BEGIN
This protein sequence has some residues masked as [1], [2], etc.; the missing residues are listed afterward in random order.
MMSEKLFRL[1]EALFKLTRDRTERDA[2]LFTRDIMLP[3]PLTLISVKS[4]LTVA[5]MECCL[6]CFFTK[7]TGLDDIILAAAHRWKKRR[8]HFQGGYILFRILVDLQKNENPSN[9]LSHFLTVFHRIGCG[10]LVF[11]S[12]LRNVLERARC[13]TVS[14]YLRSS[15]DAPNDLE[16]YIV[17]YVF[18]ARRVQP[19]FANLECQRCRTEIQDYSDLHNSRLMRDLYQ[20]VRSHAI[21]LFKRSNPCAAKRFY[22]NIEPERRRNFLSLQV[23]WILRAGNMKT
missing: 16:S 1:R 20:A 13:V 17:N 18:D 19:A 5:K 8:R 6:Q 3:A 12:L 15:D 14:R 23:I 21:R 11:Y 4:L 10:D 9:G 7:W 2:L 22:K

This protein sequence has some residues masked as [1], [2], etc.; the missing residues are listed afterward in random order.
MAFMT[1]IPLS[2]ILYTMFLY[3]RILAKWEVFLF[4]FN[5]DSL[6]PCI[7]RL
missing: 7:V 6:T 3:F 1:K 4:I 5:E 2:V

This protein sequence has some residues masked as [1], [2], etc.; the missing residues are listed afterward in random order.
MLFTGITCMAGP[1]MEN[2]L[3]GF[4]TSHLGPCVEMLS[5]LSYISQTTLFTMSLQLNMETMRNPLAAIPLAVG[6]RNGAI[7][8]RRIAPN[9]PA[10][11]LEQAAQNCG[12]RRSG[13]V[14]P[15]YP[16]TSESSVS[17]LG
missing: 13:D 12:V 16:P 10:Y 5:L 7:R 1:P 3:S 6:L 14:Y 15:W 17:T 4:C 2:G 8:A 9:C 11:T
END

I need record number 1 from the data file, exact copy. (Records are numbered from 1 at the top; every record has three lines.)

This protein sequence has some residues masked as [1], [2], etc.; the missing residues are listed afterward in random order.
MMSEKLFRL[1]EALFKLTRDRTERDA[2]LFTRDIMLP[3]PLTLISVKS[4]LTVA[5]MECCL[6]CFFTK[7]TGLDDIILAAAHRWKKRR[8]HFQGGYILFRILVDLQKNENPSN[9]LSHFLTVFHRIGCG[10]LVF[11]S[12]LRNVLERARC[13]TVS[14]YLRSS[15]DAPNDLE[16]YIV[17]YVF[18]ARRVQP[19]FANLECQRCRTEIQDYSDLHNSRLMRDLYQ[20]VRSHAI[21]LFKRSNPCAAKRFY[22]NIEPERRRNFLSLQV[23]WILRAGNMKT
missing: 16:S 1:R 20:A 13:V 17:N 18:D 19:A 5:K 8:R 6:Q 3:A 12:L 15:D 14:R 23:I 21:R 11:Y 4:L 10:D 9:G 7:W 2:L 22:K